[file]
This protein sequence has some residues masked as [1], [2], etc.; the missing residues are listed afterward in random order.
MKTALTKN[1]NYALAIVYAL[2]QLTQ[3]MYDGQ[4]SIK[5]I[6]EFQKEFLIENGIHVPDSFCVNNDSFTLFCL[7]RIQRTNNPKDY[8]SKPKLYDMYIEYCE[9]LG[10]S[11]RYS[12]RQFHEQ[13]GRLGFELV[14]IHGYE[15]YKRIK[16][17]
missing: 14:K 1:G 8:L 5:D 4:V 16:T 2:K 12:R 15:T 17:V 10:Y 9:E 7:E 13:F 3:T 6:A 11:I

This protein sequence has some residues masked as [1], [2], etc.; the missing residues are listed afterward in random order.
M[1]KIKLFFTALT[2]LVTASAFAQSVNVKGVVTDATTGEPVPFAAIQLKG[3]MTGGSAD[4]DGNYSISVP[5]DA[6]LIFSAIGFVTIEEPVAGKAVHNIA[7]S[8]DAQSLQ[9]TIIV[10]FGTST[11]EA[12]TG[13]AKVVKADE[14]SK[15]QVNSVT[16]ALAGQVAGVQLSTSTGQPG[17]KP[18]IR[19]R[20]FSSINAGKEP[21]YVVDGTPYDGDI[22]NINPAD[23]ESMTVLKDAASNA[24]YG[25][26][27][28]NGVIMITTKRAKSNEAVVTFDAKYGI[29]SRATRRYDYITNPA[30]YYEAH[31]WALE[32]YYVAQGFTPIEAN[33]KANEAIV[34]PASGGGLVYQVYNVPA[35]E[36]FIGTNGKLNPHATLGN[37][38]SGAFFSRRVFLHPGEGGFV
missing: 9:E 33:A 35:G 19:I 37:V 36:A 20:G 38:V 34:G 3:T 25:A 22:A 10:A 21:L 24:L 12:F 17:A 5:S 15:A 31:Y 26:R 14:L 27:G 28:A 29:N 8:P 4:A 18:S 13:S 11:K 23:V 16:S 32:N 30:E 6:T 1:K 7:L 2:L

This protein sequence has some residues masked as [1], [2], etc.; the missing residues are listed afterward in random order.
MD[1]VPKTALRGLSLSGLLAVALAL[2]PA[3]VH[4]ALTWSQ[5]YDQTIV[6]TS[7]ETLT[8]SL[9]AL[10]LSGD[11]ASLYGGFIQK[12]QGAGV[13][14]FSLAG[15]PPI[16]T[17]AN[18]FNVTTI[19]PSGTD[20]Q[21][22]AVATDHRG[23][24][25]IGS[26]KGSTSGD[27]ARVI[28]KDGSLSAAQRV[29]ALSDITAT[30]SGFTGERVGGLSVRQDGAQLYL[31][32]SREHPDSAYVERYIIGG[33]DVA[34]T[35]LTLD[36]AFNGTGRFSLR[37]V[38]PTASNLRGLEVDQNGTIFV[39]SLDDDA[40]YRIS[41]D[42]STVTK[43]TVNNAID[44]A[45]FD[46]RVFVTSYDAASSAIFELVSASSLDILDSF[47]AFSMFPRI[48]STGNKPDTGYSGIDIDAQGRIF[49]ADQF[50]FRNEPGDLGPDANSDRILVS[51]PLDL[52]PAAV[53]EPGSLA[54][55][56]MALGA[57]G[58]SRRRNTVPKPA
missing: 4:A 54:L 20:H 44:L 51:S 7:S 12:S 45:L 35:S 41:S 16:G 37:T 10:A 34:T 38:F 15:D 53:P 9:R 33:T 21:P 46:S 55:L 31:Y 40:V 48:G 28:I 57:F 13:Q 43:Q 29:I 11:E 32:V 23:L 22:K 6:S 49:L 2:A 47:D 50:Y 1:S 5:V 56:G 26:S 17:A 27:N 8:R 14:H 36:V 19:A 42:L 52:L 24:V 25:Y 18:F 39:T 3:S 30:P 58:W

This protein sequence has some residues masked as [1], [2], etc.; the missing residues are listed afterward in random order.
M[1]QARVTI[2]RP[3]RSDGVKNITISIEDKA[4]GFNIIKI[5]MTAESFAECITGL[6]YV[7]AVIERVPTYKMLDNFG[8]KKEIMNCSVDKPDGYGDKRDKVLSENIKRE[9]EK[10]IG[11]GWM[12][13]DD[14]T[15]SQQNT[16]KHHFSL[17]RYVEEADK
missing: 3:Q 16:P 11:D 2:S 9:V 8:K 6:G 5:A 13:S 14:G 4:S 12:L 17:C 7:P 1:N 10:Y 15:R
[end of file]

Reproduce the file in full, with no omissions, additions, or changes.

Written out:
This protein sequence has some residues masked as [1], [2], etc.; the missing residues are listed afterward in random order.
MKTALTKN[1]NYALAIVYAL[2]QLTQ[3]MYDGQ[4]SIK[5]I[6]EFQKEFLIENGIHVPDSFCVNNDSFTLFCL[7]RIQRTNNPKDY[8]SKPKLYDMYIEYCE[9]LG[10]S[11]RYS[12]RQFHEQ[13]GRLGFELV[14]IHGYE[15]YKRIK[16][17]
missing: 14:K 1:G 8:L 5:D 4:V 16:T 2:K 12:R 15:T 17:V 10:Y 9:E 7:E 13:F 3:T 6:A 11:I

This protein sequence has some residues masked as [1], [2], etc.; the missing residues are listed afterward in random order.
M[1]KIKLFFTALT[2]LVTASAFAQSVNVKGVVTDATTGEPVPFAAIQLKG[3]MTGGSAD[4]DGNYSISVP[5]DA[6]LIFSAIGFVTIEEPVAGKAVHNIA[7]S[8]DAQSLQ[9]TIIV[10]FGTST[11]EA[12]TG[13]AKVVKADE[14]SK[15]QVNSVT[16]ALAGQVAGVQLSTSTGQPG[17]KP[18]IR[19]R[20]FSSINAGKEP[21]YVVDGTPYDGDI[22]NINPAD[23]ESMTVLKDAASNA[24]YG[25][26][27][28]NGVIMITTKRAKSNEAVVTFDAKYGI[29]SRATRRYDYITNPA[30]YYEAH[31]WALE[32]YYVAQGFTPIEAN[33]KANEAIV[34]PASGGGLVYQVYNVPA[35]E[36]FIGTNGKLNPHATLGN[37][38]SGAFFSRRVFLHPGEGGFV
missing: 9:E 33:A 35:G 19:I 37:V 36:A 20:G 38:V 34:G 3:T 25:A 22:A 10:A 21:L 24:L 12:F 17:A 5:S 15:A 31:Y 26:R 14:L 27:G 28:A 29:N 8:P 4:A 18:S 13:S 11:K 23:V 16:S 32:N 30:E 6:T 1:K 7:L 2:L

This protein sequence has some residues masked as [1], [2], etc.; the missing residues are listed afterward in random order.
MD[1]VPKTALRGLSLSGLLAVALAL[2]PA[3]VH[4]ALTWSQ[5]YDQTIV[6]TS[7]ETLT[8]SL[9]AL[10]LSGD[11]ASLYGGFIQK[12]QGAGV[13][14]FSLAG[15]PPI[16]T[17]AN[18]FNVTTI[19]PSGTD[20]Q[21][22]AVATDHRG[23][24][25]IGS[26]KGSTSGD[27]ARVI[28]KDGSLSAAQRV[29]ALSDITAT[30]SGFTGERVGGLSVRQDGAQLYL[31][32]SREHPDSAYVERYIIGG[33]DVA[34]T[35]LTLD[36]AFNGTGRFSLR[37]V[38]PTASNLRGLEVDQNGTIFV[39]SLDDDA[40]YRIS[41]D[42]STVTK[43]TVNNAID[44]A[45]FD[46]RVFVTSYDAASSAIFELVSASSLDILDSF[47]AFSMFPRI[48]STGNKPDTGYSGIDIDAQGRIF[49]ADQF[50]FRNEPGDLGPDANSDRILVS[51]PLDL[52]PAAV[53]EPGSLA[54][55][56]MALGA[57]G[58]SRRRNTVPKPA
missing: 4:A 54:L 20:H 44:L 51:S 7:S 12:S 45:L 35:S 41:S 16:G 37:T 10:A 34:T 38:F 15:D 53:P 9:R 33:T 21:P 46:S 55:L 31:Y 40:V 48:G 28:I 57:F 13:Q 43:Q 29:I 11:E 32:V 23:L 22:K 6:S 49:L 2:A 47:D 50:Y 1:S 5:V 56:G 26:S 17:A 27:N 8:R 14:H 36:V 19:A 42:L 52:L 24:V 25:Y 18:F 39:T 3:S 30:P 58:W

This protein sequence has some residues masked as [1], [2], etc.; the missing residues are listed afterward in random order.
M[1]QARVTI[2]RP[3]RSDGVKNITISIEDKA[4]GFNIIKI[5]MTAESFAECITGL[6]YV[7]AVIERVPTYKMLDNFG[8]KKEIMNCSVDKPDGYGDKRDKVLSENIKRE[9]EK[10]IG[11]GWM[12][13]DD[14]T[15]SQQNT[16]KHHFSL[17]RYVEEADK
missing: 3:Q 16:P 11:D 2:S 9:V 8:K 6:G 5:A 13:S 14:G 4:S 12:L 17:C 7:P 1:N 10:Y 15:R